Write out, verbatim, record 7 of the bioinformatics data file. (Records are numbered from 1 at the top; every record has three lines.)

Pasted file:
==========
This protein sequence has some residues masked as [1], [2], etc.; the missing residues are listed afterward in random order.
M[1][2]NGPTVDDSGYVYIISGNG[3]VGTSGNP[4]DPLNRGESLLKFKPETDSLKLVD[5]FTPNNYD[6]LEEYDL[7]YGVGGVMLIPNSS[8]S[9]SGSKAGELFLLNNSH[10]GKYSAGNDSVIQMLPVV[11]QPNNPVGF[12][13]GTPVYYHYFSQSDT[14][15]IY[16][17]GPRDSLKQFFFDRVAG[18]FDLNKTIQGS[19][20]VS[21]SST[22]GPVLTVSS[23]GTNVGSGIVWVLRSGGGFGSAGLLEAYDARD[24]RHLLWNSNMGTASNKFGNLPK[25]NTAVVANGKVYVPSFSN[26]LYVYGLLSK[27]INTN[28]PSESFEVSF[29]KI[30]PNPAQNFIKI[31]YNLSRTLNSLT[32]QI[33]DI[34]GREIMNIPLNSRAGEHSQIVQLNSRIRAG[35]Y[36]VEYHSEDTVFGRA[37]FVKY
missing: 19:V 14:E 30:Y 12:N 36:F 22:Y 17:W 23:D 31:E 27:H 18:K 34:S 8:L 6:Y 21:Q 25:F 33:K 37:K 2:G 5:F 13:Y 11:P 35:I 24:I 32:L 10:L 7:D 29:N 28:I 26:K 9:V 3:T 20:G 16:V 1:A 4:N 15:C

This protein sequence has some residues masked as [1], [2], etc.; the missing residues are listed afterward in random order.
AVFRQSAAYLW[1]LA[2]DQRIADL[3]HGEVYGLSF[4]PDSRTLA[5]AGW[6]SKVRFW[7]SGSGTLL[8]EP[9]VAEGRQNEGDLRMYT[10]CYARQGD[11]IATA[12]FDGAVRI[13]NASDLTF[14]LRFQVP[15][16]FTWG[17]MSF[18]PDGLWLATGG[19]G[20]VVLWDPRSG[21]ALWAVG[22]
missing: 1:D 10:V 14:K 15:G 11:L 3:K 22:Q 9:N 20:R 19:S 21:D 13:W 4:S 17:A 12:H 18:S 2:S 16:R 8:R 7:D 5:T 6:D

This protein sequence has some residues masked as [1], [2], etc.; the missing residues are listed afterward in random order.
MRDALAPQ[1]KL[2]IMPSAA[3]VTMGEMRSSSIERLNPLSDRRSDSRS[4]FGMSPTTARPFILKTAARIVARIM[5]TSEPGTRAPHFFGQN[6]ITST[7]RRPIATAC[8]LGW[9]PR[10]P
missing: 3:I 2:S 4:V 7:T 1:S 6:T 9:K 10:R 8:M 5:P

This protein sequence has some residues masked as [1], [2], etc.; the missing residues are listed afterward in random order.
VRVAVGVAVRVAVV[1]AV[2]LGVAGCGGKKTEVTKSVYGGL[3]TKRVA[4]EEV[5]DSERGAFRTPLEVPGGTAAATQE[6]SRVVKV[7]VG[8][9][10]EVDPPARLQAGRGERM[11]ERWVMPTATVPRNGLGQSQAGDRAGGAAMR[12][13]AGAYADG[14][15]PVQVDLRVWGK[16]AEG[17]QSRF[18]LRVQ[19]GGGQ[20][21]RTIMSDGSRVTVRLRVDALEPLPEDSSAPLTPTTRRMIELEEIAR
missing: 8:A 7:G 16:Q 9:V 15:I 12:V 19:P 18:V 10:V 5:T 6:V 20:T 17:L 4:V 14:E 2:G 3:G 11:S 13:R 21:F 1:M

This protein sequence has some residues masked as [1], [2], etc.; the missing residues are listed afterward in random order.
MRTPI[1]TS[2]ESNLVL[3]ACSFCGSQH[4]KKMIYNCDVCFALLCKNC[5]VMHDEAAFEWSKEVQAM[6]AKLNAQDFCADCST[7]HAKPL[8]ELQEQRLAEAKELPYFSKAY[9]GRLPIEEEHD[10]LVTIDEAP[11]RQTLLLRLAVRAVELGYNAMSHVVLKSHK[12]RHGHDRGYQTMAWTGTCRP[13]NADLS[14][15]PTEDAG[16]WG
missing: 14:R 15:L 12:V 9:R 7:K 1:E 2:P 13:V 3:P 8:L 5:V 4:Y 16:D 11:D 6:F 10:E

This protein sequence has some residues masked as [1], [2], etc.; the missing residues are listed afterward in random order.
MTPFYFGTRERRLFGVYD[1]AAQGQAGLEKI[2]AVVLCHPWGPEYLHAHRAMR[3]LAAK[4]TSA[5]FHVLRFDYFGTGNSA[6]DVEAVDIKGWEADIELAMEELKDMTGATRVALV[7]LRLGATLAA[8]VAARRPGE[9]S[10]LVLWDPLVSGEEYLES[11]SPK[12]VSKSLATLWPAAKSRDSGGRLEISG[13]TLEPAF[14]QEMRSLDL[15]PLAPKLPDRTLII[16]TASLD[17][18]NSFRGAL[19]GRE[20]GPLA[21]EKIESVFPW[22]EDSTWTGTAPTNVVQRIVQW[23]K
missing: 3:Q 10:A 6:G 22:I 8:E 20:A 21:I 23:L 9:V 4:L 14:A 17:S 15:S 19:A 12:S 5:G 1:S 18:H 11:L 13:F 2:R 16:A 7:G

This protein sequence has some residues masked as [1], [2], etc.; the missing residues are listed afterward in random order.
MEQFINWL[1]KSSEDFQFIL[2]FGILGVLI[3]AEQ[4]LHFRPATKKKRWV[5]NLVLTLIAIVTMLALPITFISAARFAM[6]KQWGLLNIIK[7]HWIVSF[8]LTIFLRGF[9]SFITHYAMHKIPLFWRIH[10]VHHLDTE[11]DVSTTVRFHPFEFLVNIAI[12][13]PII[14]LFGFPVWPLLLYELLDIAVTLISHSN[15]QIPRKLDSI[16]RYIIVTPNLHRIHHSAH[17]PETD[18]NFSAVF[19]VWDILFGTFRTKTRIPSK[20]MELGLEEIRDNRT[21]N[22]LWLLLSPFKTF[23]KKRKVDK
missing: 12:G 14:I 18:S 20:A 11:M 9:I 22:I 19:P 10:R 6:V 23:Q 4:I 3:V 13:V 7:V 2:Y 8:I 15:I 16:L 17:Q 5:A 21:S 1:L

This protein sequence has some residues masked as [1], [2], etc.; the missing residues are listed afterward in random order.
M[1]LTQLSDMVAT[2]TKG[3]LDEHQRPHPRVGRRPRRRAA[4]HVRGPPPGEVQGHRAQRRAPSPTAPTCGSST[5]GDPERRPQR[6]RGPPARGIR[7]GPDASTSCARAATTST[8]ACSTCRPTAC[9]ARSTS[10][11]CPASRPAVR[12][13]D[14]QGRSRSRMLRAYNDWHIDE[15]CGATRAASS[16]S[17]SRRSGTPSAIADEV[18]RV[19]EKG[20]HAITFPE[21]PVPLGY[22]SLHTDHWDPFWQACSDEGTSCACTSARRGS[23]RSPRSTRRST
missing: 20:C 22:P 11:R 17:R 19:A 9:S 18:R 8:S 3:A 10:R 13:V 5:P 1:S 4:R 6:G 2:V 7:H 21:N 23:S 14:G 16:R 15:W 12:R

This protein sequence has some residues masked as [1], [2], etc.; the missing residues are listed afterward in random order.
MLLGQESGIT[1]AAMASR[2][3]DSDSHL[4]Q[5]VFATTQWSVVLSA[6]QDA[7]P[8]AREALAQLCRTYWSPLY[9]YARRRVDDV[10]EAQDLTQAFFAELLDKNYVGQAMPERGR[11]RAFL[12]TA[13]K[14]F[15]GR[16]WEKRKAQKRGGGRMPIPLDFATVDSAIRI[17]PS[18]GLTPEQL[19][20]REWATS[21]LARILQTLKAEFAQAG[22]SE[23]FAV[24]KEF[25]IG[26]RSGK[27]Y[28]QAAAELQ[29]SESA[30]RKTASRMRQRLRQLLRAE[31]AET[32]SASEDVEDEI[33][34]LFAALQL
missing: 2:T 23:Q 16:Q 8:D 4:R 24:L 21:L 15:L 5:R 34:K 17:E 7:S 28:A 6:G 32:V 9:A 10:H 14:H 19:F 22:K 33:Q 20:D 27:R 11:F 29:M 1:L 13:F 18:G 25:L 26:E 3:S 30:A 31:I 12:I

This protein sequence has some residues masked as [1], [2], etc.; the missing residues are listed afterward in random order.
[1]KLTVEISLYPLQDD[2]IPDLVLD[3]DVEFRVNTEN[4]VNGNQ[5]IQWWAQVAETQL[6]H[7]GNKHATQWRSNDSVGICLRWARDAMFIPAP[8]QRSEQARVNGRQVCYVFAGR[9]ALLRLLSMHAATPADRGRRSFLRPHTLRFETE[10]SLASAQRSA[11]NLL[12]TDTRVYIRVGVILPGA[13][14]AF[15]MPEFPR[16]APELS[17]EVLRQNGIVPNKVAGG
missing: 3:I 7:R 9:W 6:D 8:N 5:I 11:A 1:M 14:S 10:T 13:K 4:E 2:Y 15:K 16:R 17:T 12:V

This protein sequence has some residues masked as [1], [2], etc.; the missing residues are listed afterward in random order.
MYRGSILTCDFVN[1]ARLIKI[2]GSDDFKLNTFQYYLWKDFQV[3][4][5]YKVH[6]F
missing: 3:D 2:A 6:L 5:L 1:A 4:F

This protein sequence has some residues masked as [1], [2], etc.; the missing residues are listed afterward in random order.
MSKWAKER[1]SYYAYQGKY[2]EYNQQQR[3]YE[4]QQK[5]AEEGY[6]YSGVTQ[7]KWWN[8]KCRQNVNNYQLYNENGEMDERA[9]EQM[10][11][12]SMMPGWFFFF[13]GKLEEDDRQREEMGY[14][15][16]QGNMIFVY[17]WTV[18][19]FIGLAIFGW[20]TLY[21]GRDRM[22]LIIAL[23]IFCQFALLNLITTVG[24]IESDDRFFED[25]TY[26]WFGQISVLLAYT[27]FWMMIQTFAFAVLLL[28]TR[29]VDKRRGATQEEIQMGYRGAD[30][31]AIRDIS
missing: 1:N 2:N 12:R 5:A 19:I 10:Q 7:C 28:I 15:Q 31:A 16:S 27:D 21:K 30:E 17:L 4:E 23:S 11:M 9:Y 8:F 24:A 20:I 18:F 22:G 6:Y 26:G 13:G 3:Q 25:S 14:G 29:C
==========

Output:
This protein sequence has some residues masked as [1], [2], etc.; the missing residues are listed afterward in random order.
MEQFINWL[1]KSSEDFQFIL[2]FGILGVLI[3]AEQ[4]LHFRPATKKKRWV[5]NLVLTLIAIVTMLALPITFISAARFAM[6]KQWGLLNIIK[7]HWIVSF[8]LTIFLRGF[9]SFITHYAMHKIPLFWRIH[10]VHHLDTE[11]DVSTTVRFHPFEFLVNIAI[12][13]PII[14]LFGFPVWPLLLYELLDIAVTLISHSN[15]QIPRKLDSI[16]RYIIVTPNLHRIHHSAH[17]PETD[18]NFSAVF[19]VWDILFGTFRTKTRIPSK[20]MELGLEEIRDNRT[21]N[22]LWLLLSPFKTF[23]KKRKVDK
missing: 12:G 14:I 18:S 20:A 11:M 9:I 22:I 19:P 10:R 6:V 23:Q 4:I 3:V 13:V 7:V 2:Y 8:I 15:I 16:L 17:Q 5:A 21:S 1:L